In 1996, the KDE project was started. Although KDE was free software, it relied on the then non-free Qt widget toolkit. Members of the GNU project became concerned with the use of such a toolkit for building a free software desktop environment. In August 1997, two projects were started in response to KDE: the Harmony toolkit (a free replacement for the Qt libraries) and GNOME (a different desktop without Qt and built entirely on top of free software).[4] The initial project leaders for GNOME were Miguel de Icaza and Federico Mena. For the NYSE stock ticker symbol KDE, see 4Kids Entertainment. ... For other uses, see Qt. ... In computer programming, widget toolkits (or GUI toolkits) are sets of basic building units for graphical user interfaces. ... The Harmony toolkit is a never completed, free software toolkit that aimed to be API compatible with the (at the time, proprietary) Qt toolkit, but wanted to add functionality such as multi-threaded applications and pluggable themes. ... Miguel de Icaza (born c. ... Federico Mena Quintero is a Mexican computer programmer. ...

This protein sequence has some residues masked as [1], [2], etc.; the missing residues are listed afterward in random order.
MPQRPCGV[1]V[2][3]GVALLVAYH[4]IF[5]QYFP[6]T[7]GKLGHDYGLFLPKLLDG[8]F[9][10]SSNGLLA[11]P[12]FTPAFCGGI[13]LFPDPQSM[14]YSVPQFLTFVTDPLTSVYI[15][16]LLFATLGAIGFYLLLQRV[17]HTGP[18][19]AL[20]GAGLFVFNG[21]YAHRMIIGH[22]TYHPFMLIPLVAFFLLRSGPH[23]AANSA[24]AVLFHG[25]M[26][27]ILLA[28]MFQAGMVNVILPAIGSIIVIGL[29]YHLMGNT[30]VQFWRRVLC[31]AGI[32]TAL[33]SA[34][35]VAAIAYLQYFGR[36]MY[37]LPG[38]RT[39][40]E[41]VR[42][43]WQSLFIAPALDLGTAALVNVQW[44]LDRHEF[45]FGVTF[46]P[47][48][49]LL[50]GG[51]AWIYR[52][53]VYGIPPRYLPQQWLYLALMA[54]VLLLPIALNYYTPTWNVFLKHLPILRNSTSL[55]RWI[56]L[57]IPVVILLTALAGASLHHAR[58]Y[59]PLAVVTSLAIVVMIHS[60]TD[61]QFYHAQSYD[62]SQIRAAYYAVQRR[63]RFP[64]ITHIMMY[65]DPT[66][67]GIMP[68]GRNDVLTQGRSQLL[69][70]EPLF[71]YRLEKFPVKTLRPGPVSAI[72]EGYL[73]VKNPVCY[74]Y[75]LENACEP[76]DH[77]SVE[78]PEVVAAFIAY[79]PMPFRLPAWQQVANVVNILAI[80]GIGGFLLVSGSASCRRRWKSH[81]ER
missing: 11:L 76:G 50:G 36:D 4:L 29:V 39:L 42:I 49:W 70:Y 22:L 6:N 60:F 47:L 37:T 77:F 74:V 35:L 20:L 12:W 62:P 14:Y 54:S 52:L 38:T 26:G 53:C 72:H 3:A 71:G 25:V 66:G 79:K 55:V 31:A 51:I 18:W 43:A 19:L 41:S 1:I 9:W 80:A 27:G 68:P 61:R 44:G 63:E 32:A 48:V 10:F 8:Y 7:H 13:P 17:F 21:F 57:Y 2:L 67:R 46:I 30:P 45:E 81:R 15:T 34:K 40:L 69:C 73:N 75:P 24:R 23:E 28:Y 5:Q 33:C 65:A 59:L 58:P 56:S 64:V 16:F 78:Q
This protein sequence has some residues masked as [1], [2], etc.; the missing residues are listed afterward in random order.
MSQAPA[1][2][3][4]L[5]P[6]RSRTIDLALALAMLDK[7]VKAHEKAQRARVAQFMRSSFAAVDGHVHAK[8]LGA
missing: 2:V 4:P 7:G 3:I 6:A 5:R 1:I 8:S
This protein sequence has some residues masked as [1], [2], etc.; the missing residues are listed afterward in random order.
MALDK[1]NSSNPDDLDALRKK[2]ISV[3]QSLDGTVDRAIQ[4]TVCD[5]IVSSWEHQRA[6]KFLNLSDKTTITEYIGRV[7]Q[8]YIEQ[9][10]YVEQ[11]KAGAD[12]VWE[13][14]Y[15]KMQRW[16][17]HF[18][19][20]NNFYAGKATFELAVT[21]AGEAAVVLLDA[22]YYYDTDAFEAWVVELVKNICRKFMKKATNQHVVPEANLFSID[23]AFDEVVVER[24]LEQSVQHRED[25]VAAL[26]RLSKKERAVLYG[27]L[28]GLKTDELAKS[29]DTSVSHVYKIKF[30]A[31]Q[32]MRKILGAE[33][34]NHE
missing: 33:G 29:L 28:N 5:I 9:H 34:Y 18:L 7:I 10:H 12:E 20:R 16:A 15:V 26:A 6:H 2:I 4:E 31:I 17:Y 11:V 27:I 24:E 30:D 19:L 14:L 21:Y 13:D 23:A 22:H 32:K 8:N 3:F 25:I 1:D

In place of the Qt toolkit, GTK+ was chosen as the base of the GNOME desktop. GTK+ uses the GNU Lesser General Public License (LGPL), a free software license that allows GPL-incompatible software (including proprietary software) to link to it. The GNOME desktop itself is licensed under the LGPL for its libraries, and the GPL for applications that are part of the GNOME project itself. Having the toolkit and libraries under the LGPL allows applications written for GNOME to use a much wider set of licenses (including proprietary software licenses).[5] While Qt is dual-licensed under both the QPL and the GPL, the freedom to link proprietary software with GTK+ at no charge makes it differ from Qt. GTK+, or the GIMP Toolkit, is one of the two most popular widget toolkits for the X Window System for creating graphical user interfaces. ... The GNU Lesser General Public License (formerly the GNU Library General Public License) or LGPL is a free software license published by the Free Software Foundation. ... Proprietary software is software with restrictions on copying and modifying as enforced by the proprietor. ... The Q Public License (QPL) is a copyleft license created by Trolltech for its free edition of the Qt toolkit. ... The GNU logo For other uses of GPL, see GPL (disambiguation). ...